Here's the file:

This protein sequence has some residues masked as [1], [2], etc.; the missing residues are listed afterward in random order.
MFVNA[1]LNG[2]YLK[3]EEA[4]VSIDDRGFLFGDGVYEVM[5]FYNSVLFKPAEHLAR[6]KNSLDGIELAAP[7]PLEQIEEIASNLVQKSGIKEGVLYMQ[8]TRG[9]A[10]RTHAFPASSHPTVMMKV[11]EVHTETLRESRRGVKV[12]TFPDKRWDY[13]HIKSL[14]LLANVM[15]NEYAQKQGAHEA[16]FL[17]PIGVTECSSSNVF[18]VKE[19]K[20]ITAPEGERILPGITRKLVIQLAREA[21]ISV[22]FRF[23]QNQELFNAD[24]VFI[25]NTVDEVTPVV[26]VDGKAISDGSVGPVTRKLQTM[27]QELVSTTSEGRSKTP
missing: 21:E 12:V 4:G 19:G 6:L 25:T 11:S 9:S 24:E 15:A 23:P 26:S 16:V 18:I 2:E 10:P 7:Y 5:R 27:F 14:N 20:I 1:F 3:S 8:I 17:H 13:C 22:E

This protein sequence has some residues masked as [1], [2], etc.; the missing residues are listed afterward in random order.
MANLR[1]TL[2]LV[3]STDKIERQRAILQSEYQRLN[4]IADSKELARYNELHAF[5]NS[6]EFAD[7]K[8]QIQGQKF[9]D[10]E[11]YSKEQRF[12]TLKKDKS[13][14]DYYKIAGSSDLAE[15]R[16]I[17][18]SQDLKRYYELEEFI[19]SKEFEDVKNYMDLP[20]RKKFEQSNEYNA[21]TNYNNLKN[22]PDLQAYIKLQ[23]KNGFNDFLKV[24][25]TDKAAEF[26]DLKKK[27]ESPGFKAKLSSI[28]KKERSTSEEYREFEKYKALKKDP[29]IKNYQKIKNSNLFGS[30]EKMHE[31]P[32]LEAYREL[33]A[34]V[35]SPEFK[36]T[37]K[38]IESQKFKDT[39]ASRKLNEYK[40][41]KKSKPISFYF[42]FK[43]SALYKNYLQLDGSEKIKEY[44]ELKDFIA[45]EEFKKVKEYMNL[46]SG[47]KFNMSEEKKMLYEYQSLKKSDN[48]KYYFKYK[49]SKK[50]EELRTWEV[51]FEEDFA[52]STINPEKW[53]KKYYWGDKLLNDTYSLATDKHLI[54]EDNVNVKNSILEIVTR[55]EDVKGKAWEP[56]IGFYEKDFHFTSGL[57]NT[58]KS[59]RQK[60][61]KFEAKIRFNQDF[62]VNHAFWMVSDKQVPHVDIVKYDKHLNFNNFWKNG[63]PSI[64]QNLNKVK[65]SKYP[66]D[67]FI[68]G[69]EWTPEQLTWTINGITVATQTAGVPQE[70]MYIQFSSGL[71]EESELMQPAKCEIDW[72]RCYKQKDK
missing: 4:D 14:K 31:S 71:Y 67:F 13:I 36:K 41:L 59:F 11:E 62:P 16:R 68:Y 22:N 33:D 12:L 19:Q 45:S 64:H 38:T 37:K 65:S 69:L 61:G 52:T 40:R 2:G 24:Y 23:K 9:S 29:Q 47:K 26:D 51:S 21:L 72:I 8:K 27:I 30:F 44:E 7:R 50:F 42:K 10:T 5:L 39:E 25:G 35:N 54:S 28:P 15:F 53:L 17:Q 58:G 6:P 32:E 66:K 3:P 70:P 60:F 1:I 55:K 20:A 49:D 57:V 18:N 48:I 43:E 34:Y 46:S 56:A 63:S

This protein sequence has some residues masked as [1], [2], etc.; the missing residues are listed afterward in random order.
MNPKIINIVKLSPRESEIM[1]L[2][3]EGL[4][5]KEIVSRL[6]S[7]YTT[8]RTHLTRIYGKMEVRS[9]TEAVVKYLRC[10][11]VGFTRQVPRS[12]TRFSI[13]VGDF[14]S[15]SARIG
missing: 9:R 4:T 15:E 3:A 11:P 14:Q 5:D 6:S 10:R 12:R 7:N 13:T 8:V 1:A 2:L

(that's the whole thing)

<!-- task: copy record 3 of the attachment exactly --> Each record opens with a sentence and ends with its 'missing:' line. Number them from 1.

This protein sequence has some residues masked as [1], [2], etc.; the missing residues are listed afterward in random order.
MNPKIINIVKLSPRESEIM[1]L[2][3]EGL[4][5]KEIVSRL[6]S[7]YTT[8]RTHLTRIYGKMEVRS[9]TEAVVKYLRC[10][11]VGFTRQVPRS[12]TRFSI[13]VGDF[14]S[15]SARIG
missing: 9:R 4:T 15:E 3:A 11:P 14:Q 5:D 6:S 10:R 12:R 7:N 13:T 8:V 1:A 2:L